To ascertain whether enhanced neurogenesis was associated with increased hippocampal volume, the various subfields of the hippocampus were assessed using a series of volumetric measurements through the entire A-P axis. Despite the pro-neurogenic effects of NSI-189, fractionated irradiation did not impart significant change, as volumetric data among the experimental cohorts was not found to be statistically different (Fig. 7). These data suggest that increased neurogenesis after irradiation and NSI-189 administration is not sufficient to enhance hippocampal volume, or at least, not at this relatively early post-treatment time.

FIG. 7.

NSI-189 treatment does not elicit changes in hippocampal volume after irradiation. Volumetric measurements of the hippocampal subfields through histological assessments of Nissl stained tissues revealed no significant differences among the cohorts. Data are shown as the mean ± SEM (n = 4–6 animals per group).



Recent work from our laboratory has shown a strong correlation between radiation-induced cognitive dysfunction and the levels of activated microglia in the brain (24). To ascertain whether some of the beneficial neurocognitive effects of NSI-189 could be explained by changes in the number of activated microglia, we quantified the number of ED-1+ cells in the dentate hilus of control and irradiated animals. For these data, a significant overall group effect was again found [F(2,10) = 9.48; P = 0.0049]. Consistent with past results, multiple comparisons analysis revealed that irradiation caused a significant (P < 0.05) increase (95%) in the number of activated (ED-1+) microglia compared to unirradiated controls. Similar analysis indicated that after irradiation and NSI-189 treatment, the numbers of activated microglia were reduced (56%) significantly (P < 0.01) (Fig. 8) compared to the irradiated cohort. These data suggest that a certain fraction of the cognitive benefits afforded by prior NSI-189 treatment after irradiation may be linked to an attenuation of neuroinflammation.

FIG. 8.

NSI-189 treatment attenuates radiation-induced neuroinflammation. Panels A–C: Immunohistochemistry for activated microglia (black, ED-1+) as shown in the hippocampal dentate hilus of control, irradiated only (Ir) and irradiated with NSI-189 treatment groups, respectively. Quantification of ED-1+ microglia at three months postirradiation (per hippocampal section), indicates that the irradiation only group had significantly elevated numbers of microglia compared to unirradiated controls (P < 0.05). Notably, treatment with NSI-189 was found to significantly attenuate the numbers of activated microglia in the irradiated brain (P < 0.01). Panel D: Data are derived from the overall hippocampus (DH, DG, CA1/3) and are shown as the mean ± SEM (n = 4–5 animals per group). Scale bars = 20 μm (panels A–C).



Cognitive decrements associated with the radiotherapeutic management of brain cancer are both progressive and debilitating, adversely affecting quality of life. With improved diagnosis and longer-term survival continually on the rise, critical survivorship issues such as neurocognitive health are becoming increasingly important. Acknowledgment of these problems has stimulated increased efforts to resolve them. However, the majority of these adverse indications associated with the clinical management of cancer currently remain an unmet medical need. This prompted the current investigation of NSI-189, a well-tolerated neurogenic small molecule compound showing considerable promise in a phase 1B, randomized, double-blind, placebo controlled, dose escalation study for the treatment of major depressive disorder in humans (16).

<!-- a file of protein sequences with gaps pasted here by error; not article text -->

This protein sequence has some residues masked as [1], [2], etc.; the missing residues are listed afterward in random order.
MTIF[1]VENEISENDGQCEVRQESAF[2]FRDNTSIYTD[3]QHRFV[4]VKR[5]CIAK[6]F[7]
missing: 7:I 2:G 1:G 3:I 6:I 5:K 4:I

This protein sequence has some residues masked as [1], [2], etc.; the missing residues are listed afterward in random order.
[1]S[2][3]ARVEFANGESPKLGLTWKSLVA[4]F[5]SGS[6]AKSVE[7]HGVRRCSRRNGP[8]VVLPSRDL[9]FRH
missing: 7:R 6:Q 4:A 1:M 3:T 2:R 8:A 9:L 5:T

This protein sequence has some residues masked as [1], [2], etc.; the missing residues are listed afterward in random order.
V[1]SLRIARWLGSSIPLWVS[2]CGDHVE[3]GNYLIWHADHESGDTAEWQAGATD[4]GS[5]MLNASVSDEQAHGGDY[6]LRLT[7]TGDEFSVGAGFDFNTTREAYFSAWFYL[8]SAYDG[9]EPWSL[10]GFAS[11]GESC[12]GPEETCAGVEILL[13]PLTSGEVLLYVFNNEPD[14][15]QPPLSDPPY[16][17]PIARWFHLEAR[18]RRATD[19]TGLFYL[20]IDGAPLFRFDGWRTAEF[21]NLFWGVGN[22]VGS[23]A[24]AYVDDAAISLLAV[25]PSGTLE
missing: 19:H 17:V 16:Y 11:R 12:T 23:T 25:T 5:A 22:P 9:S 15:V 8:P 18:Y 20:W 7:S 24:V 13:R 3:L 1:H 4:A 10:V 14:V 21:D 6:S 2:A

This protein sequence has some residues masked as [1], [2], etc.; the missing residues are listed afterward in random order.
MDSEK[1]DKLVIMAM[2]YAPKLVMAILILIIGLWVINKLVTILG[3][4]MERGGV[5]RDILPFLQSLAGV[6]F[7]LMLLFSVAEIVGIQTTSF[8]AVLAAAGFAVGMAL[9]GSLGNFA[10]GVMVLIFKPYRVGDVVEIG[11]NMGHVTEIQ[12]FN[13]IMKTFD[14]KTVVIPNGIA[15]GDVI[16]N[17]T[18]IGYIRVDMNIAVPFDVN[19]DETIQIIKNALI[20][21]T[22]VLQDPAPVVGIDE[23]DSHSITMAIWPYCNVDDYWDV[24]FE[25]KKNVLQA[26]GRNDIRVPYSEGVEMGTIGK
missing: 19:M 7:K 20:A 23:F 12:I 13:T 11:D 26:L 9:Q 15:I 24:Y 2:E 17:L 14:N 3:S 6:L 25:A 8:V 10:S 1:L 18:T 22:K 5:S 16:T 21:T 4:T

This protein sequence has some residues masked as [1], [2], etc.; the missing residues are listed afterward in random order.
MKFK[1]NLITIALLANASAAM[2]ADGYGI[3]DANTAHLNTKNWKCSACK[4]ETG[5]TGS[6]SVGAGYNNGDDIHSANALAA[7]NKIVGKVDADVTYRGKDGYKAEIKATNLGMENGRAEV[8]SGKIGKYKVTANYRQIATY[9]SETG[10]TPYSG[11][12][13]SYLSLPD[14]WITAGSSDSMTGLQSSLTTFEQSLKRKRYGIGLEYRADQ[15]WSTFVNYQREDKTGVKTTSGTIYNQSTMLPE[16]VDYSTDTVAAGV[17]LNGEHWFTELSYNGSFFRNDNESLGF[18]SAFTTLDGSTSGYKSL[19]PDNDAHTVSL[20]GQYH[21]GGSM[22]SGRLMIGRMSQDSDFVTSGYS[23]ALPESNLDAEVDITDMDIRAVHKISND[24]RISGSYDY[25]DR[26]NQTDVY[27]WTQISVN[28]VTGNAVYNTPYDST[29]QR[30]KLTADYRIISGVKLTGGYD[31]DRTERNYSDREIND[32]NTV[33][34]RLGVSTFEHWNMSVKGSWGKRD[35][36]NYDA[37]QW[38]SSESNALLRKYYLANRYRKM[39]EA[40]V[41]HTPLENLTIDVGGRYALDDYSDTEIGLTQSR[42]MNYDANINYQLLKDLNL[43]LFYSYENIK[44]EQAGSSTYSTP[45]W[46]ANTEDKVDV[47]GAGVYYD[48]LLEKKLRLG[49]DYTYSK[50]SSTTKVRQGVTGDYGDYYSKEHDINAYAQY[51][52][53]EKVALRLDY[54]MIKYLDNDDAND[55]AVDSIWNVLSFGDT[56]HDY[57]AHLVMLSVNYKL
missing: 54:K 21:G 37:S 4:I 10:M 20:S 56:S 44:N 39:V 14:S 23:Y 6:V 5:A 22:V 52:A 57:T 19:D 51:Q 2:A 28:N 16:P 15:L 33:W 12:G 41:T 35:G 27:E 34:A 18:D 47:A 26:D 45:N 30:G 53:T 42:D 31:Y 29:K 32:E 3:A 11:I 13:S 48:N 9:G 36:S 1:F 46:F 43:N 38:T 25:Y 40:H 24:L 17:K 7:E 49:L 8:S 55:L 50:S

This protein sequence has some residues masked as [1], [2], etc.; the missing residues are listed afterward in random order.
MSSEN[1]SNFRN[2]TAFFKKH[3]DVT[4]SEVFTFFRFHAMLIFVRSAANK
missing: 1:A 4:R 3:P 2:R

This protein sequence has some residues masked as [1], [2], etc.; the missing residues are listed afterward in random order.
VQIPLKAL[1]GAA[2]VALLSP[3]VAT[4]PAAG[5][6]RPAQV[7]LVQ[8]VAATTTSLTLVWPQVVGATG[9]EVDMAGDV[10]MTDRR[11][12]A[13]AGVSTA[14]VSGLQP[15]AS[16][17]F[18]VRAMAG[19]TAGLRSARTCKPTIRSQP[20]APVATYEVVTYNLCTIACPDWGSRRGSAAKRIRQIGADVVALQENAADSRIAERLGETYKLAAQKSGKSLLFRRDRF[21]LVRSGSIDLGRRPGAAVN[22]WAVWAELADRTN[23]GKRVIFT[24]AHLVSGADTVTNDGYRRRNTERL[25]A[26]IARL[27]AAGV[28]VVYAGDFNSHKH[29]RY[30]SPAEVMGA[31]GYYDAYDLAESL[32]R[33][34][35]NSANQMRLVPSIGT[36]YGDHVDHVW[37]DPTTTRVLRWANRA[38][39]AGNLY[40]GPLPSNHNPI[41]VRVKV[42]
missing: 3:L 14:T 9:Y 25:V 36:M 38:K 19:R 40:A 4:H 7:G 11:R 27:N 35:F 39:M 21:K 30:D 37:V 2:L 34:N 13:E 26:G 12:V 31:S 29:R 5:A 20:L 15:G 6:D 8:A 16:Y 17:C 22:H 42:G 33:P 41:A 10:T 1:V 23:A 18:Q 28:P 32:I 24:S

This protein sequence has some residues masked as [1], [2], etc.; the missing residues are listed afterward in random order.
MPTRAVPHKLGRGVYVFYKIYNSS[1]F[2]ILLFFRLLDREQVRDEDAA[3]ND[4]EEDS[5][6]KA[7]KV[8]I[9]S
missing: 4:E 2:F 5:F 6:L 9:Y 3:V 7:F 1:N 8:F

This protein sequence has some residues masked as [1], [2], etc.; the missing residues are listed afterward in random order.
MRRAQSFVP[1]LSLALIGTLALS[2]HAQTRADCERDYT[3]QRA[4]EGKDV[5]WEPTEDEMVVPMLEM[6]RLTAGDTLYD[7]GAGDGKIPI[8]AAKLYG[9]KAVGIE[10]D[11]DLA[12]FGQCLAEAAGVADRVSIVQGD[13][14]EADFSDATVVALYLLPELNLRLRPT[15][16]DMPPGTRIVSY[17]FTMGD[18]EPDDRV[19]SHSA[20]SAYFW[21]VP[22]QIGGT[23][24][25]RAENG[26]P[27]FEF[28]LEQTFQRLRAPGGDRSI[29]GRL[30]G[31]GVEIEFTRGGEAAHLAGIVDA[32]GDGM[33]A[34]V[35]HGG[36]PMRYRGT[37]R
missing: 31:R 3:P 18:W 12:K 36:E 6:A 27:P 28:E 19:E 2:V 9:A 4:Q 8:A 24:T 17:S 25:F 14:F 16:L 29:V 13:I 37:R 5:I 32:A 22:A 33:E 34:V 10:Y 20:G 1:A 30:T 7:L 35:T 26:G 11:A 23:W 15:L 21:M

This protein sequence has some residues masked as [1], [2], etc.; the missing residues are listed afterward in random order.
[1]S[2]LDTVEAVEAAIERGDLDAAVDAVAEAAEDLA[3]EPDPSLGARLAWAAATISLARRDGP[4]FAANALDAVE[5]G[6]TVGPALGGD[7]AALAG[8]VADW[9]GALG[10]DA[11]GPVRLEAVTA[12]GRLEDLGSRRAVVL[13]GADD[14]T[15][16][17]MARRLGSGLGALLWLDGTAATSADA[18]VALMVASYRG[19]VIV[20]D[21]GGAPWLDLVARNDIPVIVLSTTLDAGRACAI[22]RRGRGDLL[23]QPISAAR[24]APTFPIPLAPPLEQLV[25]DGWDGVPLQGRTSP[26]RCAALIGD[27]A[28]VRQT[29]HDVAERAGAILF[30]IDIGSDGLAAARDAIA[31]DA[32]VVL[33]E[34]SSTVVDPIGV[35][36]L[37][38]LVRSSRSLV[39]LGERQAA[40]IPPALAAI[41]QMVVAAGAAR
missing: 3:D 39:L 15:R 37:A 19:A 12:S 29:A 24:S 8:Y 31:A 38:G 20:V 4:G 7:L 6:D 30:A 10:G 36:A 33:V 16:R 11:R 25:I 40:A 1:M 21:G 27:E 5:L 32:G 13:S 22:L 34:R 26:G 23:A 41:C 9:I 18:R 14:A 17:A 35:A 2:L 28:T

In rodents, NSI-189 exhibits excellent brain penetration (data on file, Neuralstem, non-peer-reviewed), and exhibits anti-depressant activity in preclinical mouse models of depression (data on file, Neuralstem, non-peer-reviewed). A recently published study demonstrated significant amelioration of stroke-induced motor and neurological deficits that were accompanied by enhanced structural plasticity, which was maintained for six months after a three-month NSI-189 treatment regimen (24). Humans surviving cranial radiotherapy often manifest anxiety-related disorders including signs of depression (6). These observations suggest that the efficacy of NSI-189 might extend to radiation-induced neurocognitive effects. As a result, current studies were designed to approximate the clinical treatment of brain cancer patients, and incorporated a fractionated irradiation protocol coupled with the oral administration (via gavage) of NSI-189 over one month immediately after cessation of irradiation in adult Long-Evans rats.

To determine the neuroprotective role of NSI-189 in a well-characterized model of radiation injury, rats were subjected to a rigorous series of behavioral tasks designed to interrogate both hippocampal and cortical function. In contrast to irradiated animals given vehicle alone, the performance of NSI-189-treated animals was indistinguishable from unirradiated controls in each of the four spontaneous exploration tasks administered (Figs. 14), with both controls and NSI-189-treated animals showing significant preference for the exploration of prior novelty unique to each task. Data were remarkably consistent, in that overall exploration (locomotor activity) between the cohorts was similar for each of the tasks. Impairments in episodic, spatial and recognition memory involving hippocampal, mPFC and perirhinal circuitry were clearly evident by one month postirradiation, and each of these deficits was resolved by administration of NSI-189.